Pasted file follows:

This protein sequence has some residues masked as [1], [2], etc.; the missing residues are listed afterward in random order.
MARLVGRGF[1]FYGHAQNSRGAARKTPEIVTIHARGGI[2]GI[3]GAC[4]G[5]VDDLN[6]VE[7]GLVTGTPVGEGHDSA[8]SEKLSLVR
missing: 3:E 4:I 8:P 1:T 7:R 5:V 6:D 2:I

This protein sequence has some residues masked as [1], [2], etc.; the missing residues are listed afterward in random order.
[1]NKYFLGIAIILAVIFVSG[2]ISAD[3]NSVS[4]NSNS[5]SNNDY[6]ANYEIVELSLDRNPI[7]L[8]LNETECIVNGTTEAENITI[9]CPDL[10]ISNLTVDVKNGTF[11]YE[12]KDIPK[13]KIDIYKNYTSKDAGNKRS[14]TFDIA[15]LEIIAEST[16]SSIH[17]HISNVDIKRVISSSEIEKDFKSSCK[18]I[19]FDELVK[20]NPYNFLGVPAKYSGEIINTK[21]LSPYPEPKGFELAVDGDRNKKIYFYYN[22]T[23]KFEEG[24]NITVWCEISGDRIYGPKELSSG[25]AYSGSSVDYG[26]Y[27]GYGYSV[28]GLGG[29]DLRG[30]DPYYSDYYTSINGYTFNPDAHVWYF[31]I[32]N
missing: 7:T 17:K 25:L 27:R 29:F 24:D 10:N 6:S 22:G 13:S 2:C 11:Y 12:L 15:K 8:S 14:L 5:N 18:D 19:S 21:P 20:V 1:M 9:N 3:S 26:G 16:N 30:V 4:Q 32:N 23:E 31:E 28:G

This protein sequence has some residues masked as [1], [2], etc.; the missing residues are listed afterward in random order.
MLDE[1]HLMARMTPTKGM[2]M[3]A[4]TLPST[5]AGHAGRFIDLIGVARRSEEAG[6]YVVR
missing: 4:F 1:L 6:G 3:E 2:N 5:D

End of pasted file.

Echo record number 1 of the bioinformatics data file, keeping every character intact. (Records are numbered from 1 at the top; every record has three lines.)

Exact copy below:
This protein sequence has some residues masked as [1], [2], etc.; the missing residues are listed afterward in random order.
MARLVGRGF[1]FYGHAQNSRGAARKTPEIVTIHARGGI[2]GI[3]GAC[4]G[5]VDDLN[6]VE[7]GLVTGTPVGEGHDSA[8]SEKLSLVR
missing: 3:E 4:I 8:P 1:T 7:R 5:V 6:D 2:I